For art’ sake
Crisis in the arts! What crisis in the arts? Philip Parr talks to Eric Robinson, the man behind the Scottish Arts Lobby‘s autumnal celebration of Scotland’s creativity and finds him in optimistic mood.
‘What we‘re really saying is that over the last ten years. whatever the problems. there‘s a great block of magnificent achievement in the arts in Scotland. Let‘s for a moment — instead ofbeing anxious. grumbling and worrying about what is or what should be -— point out the achievement. because often we lose sight ofthat.‘
Eric Robinson. the director ofthe Scottish arts lobby. SALVO. is not a man to dwell on past glories without a reason. And so it is in this case. His organisation is providing the initiative for a fortnight of celebration of the arts in Scotland which. Robinson hopes. will spread the message ofthe value of the arts from Stranraer to ShetlanJ.
‘Let‘s generate a higher public awareness.‘ he says. ‘of how good the arts are for Scotland; economically. socially. and culturally. Let‘s do it with leaﬂets. let‘s do it with discussions. or let‘s tell it some other way. Clydesdale district have an arts festival which ; coincides with the fortnight and they‘re running a seminar on arts in the community. I‘m delighted that up there they‘re as interested in being involved as The Queen‘s Hall in Edinburgh is.‘
When the idea of an arts fortnight was suggested. in the summer. it was planned that exhibitions and special performances would accompany the leafleting. The old problem of lack of funds. especially in the rural areas. ensured that such wide-scale activity remained impossible to organise. Although the main raison-d‘étre of SALVO is to tackle the funding issue. Eric Robinson does not believe that the situation is too desperate.
‘I would say that there‘s been evidence of growth over the last ten years.‘ he declares. ‘In our national companies — the opera. the ballet. the touring theatre companies. through to artists like Runrig — we‘ve got a wealth of talent to be proud of. Also. there‘s definitely a difference in what has been happening north and south ofthe border. I was in a conference in Aberdeen and there were people there from England.
()ne lady councillor said to me. “I just find it extraordinary how high morale seems to be in Scotland in the cultural sector. Everything‘s so depressed and there‘s talk oftheatre crisis in England and that doesn‘t seem to be the case here.“ ‘
‘I think she‘s right and for a number ofreasons. One is a topical one. that the City of (‘ulture has had a spin-offthroughout Scotland and there is no doubt in my mind that what it has done is create a number ofcopy exercises with a message that the arts is good for Scotland. Secondly. you‘ve got to remember that the general complexion oflocal authorities in Scotland is Labour. While one looks at central funding for the arts. one must remember that the funding from local authorities is just as important and over the last ten years that has grown. 'l‘here has been a considerable commitment with money. manpower. setting up arts offices. forums and councils. There are black spots but if you look at the budgeting for the arts now and ten years ago. I think you‘ll find that it is far more generous.‘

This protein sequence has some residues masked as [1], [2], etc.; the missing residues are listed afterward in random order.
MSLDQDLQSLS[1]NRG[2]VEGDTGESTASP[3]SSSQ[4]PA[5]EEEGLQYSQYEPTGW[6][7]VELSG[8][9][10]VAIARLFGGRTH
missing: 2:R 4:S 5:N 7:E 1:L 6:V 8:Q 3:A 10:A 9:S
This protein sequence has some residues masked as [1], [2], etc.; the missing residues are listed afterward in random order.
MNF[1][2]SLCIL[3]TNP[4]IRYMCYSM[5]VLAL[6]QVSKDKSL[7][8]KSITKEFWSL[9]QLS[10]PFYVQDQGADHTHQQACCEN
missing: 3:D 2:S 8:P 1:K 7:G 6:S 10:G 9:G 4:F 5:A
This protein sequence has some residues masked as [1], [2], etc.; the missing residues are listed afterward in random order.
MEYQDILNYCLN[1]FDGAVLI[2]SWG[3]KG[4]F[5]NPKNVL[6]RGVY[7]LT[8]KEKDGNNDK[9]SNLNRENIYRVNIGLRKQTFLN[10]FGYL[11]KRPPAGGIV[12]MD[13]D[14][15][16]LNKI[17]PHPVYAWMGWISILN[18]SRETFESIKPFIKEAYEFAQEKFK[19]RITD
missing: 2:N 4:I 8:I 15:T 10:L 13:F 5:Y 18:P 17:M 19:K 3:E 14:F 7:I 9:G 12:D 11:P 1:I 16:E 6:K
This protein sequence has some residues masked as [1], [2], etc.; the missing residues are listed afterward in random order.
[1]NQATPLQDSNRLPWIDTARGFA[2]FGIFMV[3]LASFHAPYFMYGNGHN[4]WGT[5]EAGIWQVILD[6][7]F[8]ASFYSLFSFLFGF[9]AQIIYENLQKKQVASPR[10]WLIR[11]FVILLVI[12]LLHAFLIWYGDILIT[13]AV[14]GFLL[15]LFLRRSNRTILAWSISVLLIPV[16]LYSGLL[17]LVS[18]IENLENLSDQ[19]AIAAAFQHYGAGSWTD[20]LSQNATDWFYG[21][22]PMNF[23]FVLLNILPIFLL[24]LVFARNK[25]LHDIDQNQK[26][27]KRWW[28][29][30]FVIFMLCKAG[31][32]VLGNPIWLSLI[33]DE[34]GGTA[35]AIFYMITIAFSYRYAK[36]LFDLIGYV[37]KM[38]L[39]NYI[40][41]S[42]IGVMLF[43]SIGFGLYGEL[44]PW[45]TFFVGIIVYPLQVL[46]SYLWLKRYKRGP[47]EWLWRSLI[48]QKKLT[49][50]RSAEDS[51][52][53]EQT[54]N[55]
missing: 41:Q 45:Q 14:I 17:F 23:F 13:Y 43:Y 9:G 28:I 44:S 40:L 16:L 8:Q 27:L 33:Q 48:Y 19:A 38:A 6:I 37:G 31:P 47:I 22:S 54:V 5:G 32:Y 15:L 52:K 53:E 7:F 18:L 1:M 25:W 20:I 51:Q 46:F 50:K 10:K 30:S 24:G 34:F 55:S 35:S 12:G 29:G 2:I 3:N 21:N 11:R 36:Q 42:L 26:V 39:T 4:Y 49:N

One ofthe generous councillors is Edinburgh‘s Paolo Vestri. the
convener ot”l‘he (‘onvention of Scottish Local Authorities. (‘OSLA emphatically supports the arts fortnight and Vestri says that there will be no return to the campaign slogans ofa few years ago when ‘C‘ouncil Houses not ()pera llouses‘ was proclaimed by every Edinburgh (‘ouncil Labour candidate.
‘You can‘t really measure the importance ofthe arts in financial terms.‘ says Vestri. ‘or even by the number ofpeople who attend. If you‘ve got a vibrant culture then that adds to the quality oflife in a city. One of the reasons that Glasgow has spent so much is because of that issue. Glasgow had a notorious reputation but they‘ve put all that behind them and said. “We‘re the (‘ity ofCulture. we‘re a good place to live in and a good place to set up a business.“ And that. to a certain extent. has worked. Even though Joe Bloggs living in Easterhouse doesn‘t benefit directly because he doesn‘t go to the opera or doesn‘t go to the galleries. by increasing the economic activity ofthe city. he‘s benefiting from the spin-off.‘
So. SALVO is grateful to the local authorities and even. to some extent.
the national government and the politicians are glad to be ol‘service. If it all sounds a little cosy. then lirie Robinson is quick to point out that the politicians. ofwhatever persuasion. can not be entirely trusted to pour money into the arts.
"l‘he November fortnight is part of a two-stage strategy. In March. we intend to hold an arts manifesto conference and we‘ll draw together most of our membership for a detailed debate about what the future policies for arts should be.‘
‘What we're saying is. “Raise the positive profile ofthe arts this autumn and then next spring. let‘s look at the problems. identify the needs and publish a manifesto." I‘m sure that with this sort of platform of confidence building. no politician will be able to neglect the arts. In the past they‘ve been able to say. “That‘s marginal. that's nothing to do with us." No politician is going to be able to do that next year.‘ ( Philip Parr)
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